Distance Walked: 281km
Distance covered this section: 72km
- May 2- Elmscott Hartland to Clovelly (22km)
- May 3 – Clovelly to Westward Ho! (18km)
- May 4 – Westward Ho! to Bideford (16km)
- May 5 – Bideford to Barnstable (16km)
Overnight a rainstorm made us feel very happy to be tucked up safe and dry in Elmscott Hartland YHA. During the evening a fellow hiker called Jonathan, who has been leading guided walks across England for about 10 years, gave us a few ideas about other walks to add to the itinerary! This could go on and on!
In the morning we woke to clearing skies but from the breakfast table we could see white horses on the ocean and the wind battering the hedgerows. So we decided to spend the morning cutting across county so the weather could calm a little before we took to the cliff tops. The long cut back to the cliffs took us through some truely beautiful old bridle ways in deep cuttings, bordered by holly and hazelnut woodlands, with bluebells just beginning to bring a violet hue and the odd pheasant bobbing down the lane ahead of us.
And when we finally caught back up with the path, at Hartland Point, the wind had dropped. That afternoon back on the coastal path was just perfect. The walking was not too arduous, the scenery spectacular and the weather mild and bright. All was good with the world!
We finished the day in Clovelly which has to be the most outrageously pretty village on this entire coastline. The cobbled mainstreet is not accessible to cars and the whole village perches on the cliff side just to prove it can.
That evening in the bar of the New Inn we found another hiker to chat to. Cameron is a lovely young guy from Portsmouth taking time out to do the whole coastal trail to raise awareness of MS, which his Aunty is living with. He can tell his own story better than we can so here is the link to his webpage.
And of course being a fit young fella he has been pretty much doubling the distances that we manage each day. Still he had a distinctive long distance hikers hobble going on when we met him which meant we could accept him as one of our own.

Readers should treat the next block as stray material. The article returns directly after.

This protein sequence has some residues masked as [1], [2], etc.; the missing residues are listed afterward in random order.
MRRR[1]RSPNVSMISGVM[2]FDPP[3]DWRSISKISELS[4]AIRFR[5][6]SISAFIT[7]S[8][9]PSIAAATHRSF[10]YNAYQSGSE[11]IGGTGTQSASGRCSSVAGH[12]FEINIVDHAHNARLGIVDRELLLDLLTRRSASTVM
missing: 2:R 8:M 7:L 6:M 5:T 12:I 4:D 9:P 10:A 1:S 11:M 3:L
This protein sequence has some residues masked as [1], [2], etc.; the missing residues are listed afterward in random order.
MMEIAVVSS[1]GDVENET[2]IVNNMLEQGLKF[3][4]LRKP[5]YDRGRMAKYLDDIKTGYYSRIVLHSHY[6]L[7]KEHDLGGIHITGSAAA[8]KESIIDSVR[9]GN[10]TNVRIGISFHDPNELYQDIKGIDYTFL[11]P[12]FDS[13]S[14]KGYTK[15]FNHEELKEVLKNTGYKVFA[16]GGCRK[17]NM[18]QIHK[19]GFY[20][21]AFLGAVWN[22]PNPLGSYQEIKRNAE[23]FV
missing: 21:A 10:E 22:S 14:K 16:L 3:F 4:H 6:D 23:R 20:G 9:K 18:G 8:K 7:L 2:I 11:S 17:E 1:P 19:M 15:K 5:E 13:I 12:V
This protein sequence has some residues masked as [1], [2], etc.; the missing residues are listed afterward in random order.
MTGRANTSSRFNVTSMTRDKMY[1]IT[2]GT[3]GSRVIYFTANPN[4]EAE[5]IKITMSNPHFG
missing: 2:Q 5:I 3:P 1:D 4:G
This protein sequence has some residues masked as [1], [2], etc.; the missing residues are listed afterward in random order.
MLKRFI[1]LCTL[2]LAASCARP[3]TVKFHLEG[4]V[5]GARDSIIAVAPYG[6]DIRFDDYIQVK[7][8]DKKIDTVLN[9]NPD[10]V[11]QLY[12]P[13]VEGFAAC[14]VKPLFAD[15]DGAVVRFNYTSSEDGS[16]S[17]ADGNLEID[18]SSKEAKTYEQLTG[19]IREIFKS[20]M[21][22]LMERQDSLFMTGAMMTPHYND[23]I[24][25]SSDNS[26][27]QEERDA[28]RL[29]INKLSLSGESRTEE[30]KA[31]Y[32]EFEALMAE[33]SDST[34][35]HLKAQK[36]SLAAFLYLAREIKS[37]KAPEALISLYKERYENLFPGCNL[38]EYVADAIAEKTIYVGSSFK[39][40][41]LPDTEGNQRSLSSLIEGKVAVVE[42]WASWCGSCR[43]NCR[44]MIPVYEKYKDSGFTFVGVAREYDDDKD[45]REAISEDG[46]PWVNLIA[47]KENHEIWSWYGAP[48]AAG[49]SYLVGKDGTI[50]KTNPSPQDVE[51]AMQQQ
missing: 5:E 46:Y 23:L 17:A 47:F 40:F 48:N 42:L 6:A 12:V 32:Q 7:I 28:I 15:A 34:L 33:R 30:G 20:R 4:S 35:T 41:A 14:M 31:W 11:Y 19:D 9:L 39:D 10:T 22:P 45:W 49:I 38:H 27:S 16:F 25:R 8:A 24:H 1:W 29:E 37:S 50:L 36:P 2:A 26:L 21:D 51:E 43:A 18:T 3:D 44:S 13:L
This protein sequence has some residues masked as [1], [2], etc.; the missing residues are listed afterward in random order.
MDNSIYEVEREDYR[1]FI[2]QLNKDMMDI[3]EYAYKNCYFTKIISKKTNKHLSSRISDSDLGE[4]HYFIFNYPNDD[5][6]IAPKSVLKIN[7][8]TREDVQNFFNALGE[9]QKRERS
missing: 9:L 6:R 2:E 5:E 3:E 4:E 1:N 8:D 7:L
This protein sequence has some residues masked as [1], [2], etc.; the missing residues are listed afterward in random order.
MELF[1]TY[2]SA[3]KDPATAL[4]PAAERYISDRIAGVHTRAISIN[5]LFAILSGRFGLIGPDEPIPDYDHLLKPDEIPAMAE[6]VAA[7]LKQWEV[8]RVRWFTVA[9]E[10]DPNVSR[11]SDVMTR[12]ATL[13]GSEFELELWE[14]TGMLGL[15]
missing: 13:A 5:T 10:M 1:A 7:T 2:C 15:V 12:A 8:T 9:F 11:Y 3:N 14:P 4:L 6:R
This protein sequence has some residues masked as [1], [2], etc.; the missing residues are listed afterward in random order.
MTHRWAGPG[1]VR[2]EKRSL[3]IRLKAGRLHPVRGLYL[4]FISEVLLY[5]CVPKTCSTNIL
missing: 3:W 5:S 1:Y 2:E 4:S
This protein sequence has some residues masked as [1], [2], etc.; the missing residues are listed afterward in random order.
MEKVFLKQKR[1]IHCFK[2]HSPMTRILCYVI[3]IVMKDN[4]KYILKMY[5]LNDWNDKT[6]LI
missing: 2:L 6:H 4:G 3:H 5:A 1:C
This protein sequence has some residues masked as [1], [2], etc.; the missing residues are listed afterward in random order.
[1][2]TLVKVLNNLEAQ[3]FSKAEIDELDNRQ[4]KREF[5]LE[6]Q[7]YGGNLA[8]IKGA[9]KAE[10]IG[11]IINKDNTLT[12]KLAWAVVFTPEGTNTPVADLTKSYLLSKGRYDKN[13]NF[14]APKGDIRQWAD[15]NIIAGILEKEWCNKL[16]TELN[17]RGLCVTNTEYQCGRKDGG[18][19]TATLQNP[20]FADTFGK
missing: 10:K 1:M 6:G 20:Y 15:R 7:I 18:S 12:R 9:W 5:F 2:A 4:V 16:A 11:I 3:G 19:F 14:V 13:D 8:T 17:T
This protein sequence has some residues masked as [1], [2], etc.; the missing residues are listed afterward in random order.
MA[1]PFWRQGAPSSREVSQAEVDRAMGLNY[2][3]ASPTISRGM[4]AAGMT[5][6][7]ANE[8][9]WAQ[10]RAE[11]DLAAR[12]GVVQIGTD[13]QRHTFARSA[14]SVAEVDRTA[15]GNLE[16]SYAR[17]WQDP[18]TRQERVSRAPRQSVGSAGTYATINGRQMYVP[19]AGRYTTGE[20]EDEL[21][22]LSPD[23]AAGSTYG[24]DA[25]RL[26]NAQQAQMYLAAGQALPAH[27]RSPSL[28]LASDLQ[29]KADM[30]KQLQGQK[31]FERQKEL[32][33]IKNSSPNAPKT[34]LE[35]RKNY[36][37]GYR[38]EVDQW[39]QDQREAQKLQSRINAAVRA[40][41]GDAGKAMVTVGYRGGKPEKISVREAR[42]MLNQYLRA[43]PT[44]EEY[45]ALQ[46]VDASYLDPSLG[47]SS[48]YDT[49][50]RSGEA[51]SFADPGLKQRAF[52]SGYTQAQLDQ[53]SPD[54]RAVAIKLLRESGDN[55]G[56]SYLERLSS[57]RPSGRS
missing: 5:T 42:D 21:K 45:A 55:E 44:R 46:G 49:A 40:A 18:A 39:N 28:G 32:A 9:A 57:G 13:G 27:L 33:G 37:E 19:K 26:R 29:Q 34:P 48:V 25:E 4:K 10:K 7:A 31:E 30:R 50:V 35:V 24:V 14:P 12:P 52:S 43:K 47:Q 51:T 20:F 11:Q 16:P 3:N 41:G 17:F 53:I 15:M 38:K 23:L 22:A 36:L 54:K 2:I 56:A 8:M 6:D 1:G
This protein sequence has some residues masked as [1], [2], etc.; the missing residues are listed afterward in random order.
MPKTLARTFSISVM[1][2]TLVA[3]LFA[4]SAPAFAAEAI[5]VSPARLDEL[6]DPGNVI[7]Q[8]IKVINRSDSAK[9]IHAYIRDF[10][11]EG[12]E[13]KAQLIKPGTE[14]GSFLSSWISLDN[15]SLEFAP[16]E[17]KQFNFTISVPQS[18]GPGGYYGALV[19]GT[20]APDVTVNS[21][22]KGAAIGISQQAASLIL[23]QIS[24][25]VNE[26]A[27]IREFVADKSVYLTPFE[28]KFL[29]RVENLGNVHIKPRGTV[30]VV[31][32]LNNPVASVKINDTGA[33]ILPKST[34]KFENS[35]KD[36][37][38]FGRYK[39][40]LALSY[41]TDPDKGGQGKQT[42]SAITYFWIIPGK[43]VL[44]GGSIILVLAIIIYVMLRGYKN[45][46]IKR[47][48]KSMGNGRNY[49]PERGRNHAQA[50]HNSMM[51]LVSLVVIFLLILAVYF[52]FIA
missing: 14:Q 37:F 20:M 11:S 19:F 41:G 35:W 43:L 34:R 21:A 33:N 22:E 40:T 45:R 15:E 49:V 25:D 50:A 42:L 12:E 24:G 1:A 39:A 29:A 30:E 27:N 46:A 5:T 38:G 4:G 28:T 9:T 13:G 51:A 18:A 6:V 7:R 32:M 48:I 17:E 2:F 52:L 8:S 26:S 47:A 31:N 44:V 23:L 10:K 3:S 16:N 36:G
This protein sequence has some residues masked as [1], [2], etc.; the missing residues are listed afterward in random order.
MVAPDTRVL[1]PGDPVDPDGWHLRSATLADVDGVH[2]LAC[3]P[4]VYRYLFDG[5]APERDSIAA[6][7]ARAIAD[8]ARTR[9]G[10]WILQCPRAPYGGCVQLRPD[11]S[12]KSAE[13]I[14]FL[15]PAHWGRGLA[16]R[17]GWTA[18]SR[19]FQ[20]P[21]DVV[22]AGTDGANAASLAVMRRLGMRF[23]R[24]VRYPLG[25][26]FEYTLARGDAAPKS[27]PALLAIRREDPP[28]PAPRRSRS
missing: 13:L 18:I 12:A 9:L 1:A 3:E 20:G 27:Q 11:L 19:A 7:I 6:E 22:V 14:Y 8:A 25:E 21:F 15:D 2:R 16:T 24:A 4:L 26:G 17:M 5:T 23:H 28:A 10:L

A lot of the next day’s walk to Westward Ho! (yes there is an exclamation mark in the place name) was through pretty woodland that brought to mind a word we had not used in years – ‘clarty’ – perfect to describe the sticky, squelchy mud that stuck in thick cakes to the bottoms of our boots giving the sensation of walking in platform shoes.
On the cliff tops the rolling path while not so steep really sapped our energy. Elaine resorted to what is known in hiking circles as the survival shuffle, on a couple of the ascents. By the time we got to the very elegant Victorian Guest House ‘Culloden’ Nicolas Crane’s words came to mind again.
On most arduous journeys there comes a point when the sum of imagined difficulties launches a surprise attack on the will to continue.
Nicholas Crane Great British Journeys
Thankfully we had a couple of easy days after Westward Ho! following the estuary of the Taw and Torridge rivers. The weather on Friday was overcast which suited perfectly the low lying watery landscape – sky, land and sea so similar in colour that it was difficult to tell where each ended and began.
It was a popular area, with birdwatchers galore and Elaine thought of her friend Wendy, a keen golfer, when we saw the handicap system in place on the local golf course…
The day ended with a horrible hour heading along a busy road through light industrial areas and out of town shopping centres, owing to an administrative error when booking the accommodation!
South West coast hikers often take a bus around the next bit of the path as it traces the other side of the estuary along a disused railway line that is now the Tarka bike trail. We decided to walk it and began by crossing the Bideford Long Bridge which dates back to 1248 – I kid you not! Bideford was located at the spot where the Torridge River could be crossed ‘by de ford’. But in 1248 those helpful local monks built a bridge (although we suspect they probably had a primarily managerial role) and it continues to be used today. Its a good thing they did build it given what happened when we attempted to walk the low tide route at low tide….
The Tarka Trail wasn’t great walking and the bus would have been a better option. It was hard on the feet and as the day turned into a sunny Saturday on a long weekend we spent the whole day in danger of being run down by novice bike riders!
We are pretty pooped now after 10 straight days of walking so are going to have a rest day in Barnstable at a B&B just down the road from the UK winner of the National Fish and Chips award….
….before our final week on this path. So although we are now in Devon we will sign off in typical Cornish style…
“There you go my lovelies.”